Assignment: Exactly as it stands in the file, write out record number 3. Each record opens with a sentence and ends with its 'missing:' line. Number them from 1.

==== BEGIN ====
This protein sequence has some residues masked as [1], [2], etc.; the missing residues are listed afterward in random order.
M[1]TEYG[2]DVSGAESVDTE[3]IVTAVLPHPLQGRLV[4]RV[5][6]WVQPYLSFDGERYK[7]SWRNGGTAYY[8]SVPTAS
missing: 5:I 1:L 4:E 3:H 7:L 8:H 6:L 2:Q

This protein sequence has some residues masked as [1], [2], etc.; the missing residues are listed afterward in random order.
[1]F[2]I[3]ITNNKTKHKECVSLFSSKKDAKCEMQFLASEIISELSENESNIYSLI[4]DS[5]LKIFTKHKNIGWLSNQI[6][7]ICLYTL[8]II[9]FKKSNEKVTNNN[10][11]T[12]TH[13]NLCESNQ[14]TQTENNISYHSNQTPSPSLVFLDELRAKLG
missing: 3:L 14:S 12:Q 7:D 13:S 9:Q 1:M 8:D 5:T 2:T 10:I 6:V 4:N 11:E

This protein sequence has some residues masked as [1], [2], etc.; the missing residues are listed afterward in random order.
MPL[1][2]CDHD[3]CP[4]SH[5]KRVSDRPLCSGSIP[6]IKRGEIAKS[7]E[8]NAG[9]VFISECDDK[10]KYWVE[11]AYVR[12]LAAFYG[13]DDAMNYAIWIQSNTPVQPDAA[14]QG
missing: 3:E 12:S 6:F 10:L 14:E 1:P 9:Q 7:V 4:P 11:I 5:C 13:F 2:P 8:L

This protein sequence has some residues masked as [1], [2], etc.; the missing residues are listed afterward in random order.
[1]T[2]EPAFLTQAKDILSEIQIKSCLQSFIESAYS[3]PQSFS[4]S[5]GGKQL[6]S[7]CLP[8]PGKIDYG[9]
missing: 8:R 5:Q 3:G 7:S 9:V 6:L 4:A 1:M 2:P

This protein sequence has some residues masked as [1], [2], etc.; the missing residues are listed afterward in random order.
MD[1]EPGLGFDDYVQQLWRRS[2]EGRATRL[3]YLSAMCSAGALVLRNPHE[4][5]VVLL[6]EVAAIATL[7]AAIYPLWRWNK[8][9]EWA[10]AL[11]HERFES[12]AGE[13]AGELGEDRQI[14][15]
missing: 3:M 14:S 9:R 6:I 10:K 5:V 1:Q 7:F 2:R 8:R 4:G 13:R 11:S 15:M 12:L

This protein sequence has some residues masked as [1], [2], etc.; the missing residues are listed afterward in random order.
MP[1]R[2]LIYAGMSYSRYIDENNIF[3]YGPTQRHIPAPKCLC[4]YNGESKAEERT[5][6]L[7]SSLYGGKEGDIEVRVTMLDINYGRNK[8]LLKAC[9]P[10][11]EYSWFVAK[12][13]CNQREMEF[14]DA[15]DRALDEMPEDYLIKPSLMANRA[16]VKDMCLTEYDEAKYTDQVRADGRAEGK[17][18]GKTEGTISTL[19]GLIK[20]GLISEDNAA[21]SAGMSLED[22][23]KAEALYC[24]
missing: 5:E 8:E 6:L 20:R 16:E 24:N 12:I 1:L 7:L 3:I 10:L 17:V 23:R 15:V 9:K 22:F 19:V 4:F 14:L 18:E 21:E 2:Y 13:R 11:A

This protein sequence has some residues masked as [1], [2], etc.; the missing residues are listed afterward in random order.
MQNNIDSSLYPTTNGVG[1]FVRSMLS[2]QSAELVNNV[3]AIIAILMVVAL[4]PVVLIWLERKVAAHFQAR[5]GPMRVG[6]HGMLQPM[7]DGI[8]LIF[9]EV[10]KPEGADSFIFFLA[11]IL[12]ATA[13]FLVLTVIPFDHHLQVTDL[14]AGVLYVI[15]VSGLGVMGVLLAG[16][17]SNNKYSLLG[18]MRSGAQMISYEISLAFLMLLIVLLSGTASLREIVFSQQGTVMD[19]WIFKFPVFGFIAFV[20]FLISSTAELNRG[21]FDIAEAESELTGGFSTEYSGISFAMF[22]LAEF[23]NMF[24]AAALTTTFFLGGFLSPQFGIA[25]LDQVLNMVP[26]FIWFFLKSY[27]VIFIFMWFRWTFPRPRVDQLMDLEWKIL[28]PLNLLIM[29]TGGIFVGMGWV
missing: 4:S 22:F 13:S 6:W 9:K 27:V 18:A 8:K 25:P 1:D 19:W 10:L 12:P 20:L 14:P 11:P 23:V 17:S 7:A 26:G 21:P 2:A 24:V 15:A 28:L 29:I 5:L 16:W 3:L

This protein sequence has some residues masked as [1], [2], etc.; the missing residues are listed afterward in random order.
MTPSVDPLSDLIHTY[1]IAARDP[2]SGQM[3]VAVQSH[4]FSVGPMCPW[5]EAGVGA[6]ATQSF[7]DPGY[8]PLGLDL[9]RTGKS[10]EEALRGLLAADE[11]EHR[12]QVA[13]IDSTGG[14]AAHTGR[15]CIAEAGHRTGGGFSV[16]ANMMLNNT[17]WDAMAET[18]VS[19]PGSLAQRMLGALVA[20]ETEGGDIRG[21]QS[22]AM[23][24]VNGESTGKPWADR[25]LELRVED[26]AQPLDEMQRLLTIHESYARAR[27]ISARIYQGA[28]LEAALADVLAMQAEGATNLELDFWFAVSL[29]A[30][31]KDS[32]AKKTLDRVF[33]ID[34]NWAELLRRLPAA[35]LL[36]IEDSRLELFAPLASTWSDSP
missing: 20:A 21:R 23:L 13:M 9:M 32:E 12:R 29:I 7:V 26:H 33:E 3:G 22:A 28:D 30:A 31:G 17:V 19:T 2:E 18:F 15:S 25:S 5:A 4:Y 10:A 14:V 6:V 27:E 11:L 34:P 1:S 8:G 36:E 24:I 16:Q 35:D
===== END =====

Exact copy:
This protein sequence has some residues masked as [1], [2], etc.; the missing residues are listed afterward in random order.
MPL[1][2]CDHD[3]CP[4]SH[5]KRVSDRPLCSGSIP[6]IKRGEIAKS[7]E[8]NAG[9]VFISECDDK[10]KYWVE[11]AYVR[12]LAAFYG[13]DDAMNYAIWIQSNTPVQPDAA[14]QG
missing: 3:E 12:S 6:F 10:L 14:E 1:P 9:Q 7:V 4:P 11:I 5:C 13:F 2:P 8:L